The Secretary of State has responsibility for encouraging measures for promoting safety in the use of civil aircraft and ensuring that international obligations are fulfilled; he is also answerable to Parliament generally for the performance of the CAA. The CAA has responsibility for advising the Secretary of State on all civil aviation safety matters and for regulating air safety through various licensing, certification and approval regimes.
In practice, the Secretary of State refrains from interfering in the CAA's day to day responsibilities. This is expressed in the letter which is customarily sent to Chairmen of the CAA shortly after their appointments specifying the broad policy framework in which the Authority is to operate. The letter also states that the Chairman's primary objective is to ensure that the CAA continues to promote, in an efficient and cost effective way, high standards of safety in all aspects of civil aviation. A copy of this letter, dated 16 October 2001, is in the Libraries of the House.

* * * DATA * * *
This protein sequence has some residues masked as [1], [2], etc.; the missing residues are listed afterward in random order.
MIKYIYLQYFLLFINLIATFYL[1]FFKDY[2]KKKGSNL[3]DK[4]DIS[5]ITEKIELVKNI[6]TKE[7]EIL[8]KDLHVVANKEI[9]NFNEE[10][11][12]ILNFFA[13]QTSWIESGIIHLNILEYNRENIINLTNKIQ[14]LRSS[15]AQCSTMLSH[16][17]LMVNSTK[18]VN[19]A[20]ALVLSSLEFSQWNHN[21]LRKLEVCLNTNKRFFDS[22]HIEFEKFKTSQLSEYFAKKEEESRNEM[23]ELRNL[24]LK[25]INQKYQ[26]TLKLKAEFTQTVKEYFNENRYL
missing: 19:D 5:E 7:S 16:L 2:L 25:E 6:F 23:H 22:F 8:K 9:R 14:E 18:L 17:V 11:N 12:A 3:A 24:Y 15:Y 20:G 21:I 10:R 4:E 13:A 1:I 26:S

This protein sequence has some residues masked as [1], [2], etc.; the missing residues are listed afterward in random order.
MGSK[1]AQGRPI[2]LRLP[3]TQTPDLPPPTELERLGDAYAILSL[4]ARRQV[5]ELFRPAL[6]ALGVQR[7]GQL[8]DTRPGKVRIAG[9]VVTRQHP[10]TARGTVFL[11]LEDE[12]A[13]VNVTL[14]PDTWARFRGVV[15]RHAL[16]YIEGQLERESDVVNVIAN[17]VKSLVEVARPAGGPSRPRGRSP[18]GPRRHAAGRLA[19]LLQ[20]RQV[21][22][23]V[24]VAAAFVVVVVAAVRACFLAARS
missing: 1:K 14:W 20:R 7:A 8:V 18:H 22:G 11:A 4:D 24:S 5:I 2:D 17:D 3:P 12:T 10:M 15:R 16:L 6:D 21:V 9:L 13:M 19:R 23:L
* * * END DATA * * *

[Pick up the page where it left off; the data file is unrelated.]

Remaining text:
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Mr. Clifton-Brown: To ask the Secretary of State for Transport, Local Government and the Regions what steps the Government are taking to ensure that their 49 per cent. shareholding in NATS is being administered properly. 
Mr. Jamieson: As part of the structure of the public private partnership they have appointed three non- executive directors to the Board of NATS. These directors are responsible for safeguarding the Government's interests in the company. NATS is also required by the strategic partnership agreement to provide regular management information.
Tom Brake: To ask the Secretary of State for Transport, Local Government and the Regions whether pilotage services operated by Humber Pilots Limited are covered by contract; and if he will make a statement. 
Tom Brake: To ask the Secretary of State for Transport, Local Government and the Regions if he will make a statement on the circumstances in which the Humber Pilots Limited contract with Associated British Ports was terminated and the former pilots' authorisations revoked; and if he will make a statement.